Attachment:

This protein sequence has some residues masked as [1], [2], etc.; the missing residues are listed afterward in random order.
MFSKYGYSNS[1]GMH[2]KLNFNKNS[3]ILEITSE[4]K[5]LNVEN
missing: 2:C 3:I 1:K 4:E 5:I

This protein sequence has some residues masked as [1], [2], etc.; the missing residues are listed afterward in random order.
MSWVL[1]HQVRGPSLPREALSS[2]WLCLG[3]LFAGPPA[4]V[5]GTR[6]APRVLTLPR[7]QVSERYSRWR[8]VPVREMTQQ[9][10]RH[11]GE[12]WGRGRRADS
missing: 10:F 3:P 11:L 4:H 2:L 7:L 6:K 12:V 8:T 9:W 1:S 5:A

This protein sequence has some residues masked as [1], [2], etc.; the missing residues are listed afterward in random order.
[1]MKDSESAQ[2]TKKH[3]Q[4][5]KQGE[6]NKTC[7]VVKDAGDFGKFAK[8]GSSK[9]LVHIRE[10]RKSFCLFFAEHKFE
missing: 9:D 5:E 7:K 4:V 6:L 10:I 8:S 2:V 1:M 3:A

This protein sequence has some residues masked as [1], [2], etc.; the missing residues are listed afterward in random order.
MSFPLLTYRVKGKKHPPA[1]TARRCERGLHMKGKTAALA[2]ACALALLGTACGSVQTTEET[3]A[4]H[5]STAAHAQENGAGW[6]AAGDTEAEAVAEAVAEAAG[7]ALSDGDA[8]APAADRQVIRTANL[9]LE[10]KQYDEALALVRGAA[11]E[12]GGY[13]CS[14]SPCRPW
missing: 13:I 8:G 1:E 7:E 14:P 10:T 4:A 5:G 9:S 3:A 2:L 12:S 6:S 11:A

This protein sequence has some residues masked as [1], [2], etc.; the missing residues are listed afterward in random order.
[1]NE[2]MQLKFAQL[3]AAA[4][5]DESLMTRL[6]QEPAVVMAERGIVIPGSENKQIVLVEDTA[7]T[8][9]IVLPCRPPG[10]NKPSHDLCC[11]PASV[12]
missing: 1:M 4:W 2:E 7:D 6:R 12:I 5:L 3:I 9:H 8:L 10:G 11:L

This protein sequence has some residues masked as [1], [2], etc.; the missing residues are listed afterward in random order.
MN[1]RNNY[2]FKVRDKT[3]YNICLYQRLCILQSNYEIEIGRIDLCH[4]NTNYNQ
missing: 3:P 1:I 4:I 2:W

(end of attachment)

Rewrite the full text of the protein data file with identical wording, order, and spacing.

This protein sequence has some residues masked as [1], [2], etc.; the missing residues are listed afterward in random order.
MFSKYGYSNS[1]GMH[2]KLNFNKNS[3]ILEITSE[4]K[5]LNVEN
missing: 2:C 3:I 1:K 4:E 5:I

This protein sequence has some residues masked as [1], [2], etc.; the missing residues are listed afterward in random order.
MSWVL[1]HQVRGPSLPREALSS[2]WLCLG[3]LFAGPPA[4]V[5]GTR[6]APRVLTLPR[7]QVSERYSRWR[8]VPVREMTQQ[9][10]RH[11]GE[12]WGRGRRADS
missing: 10:F 3:P 11:L 4:H 2:L 7:L 6:K 12:V 8:T 9:W 1:S 5:A

This protein sequence has some residues masked as [1], [2], etc.; the missing residues are listed afterward in random order.
[1]MKDSESAQ[2]TKKH[3]Q[4][5]KQGE[6]NKTC[7]VVKDAGDFGKFAK[8]GSSK[9]LVHIRE[10]RKSFCLFFAEHKFE
missing: 9:D 5:E 7:K 4:V 6:L 10:I 8:S 2:V 1:M 3:A

This protein sequence has some residues masked as [1], [2], etc.; the missing residues are listed afterward in random order.
MSFPLLTYRVKGKKHPPA[1]TARRCERGLHMKGKTAALA[2]ACALALLGTACGSVQTTEET[3]A[4]H[5]STAAHAQENGAGW[6]AAGDTEAEAVAEAVAEAAG[7]ALSDGDA[8]APAADRQVIRTANL[9]LE[10]KQYDEALALVRGAA[11]E[12]GGY[13]CS[14]SPCRPW
missing: 13:I 8:G 1:E 7:E 14:P 10:T 4:A 5:G 9:S 3:A 2:L 12:S 6:S 11:A

This protein sequence has some residues masked as [1], [2], etc.; the missing residues are listed afterward in random order.
[1]NE[2]MQLKFAQL[3]AAA[4][5]DESLMTRL[6]QEPAVVMAERGIVIPGSENKQIVLVEDTA[7]T[8][9]IVLPCRPPG[10]NKPSHDLCC[11]PASV[12]
missing: 1:M 4:W 2:E 7:D 6:R 12:I 5:L 3:I 9:H 8:L 10:G 11:L

This protein sequence has some residues masked as [1], [2], etc.; the missing residues are listed afterward in random order.
MN[1]RNNY[2]FKVRDKT[3]YNICLYQRLCILQSNYEIEIGRIDLCH[4]NTNYNQ
missing: 3:P 1:I 4:I 2:W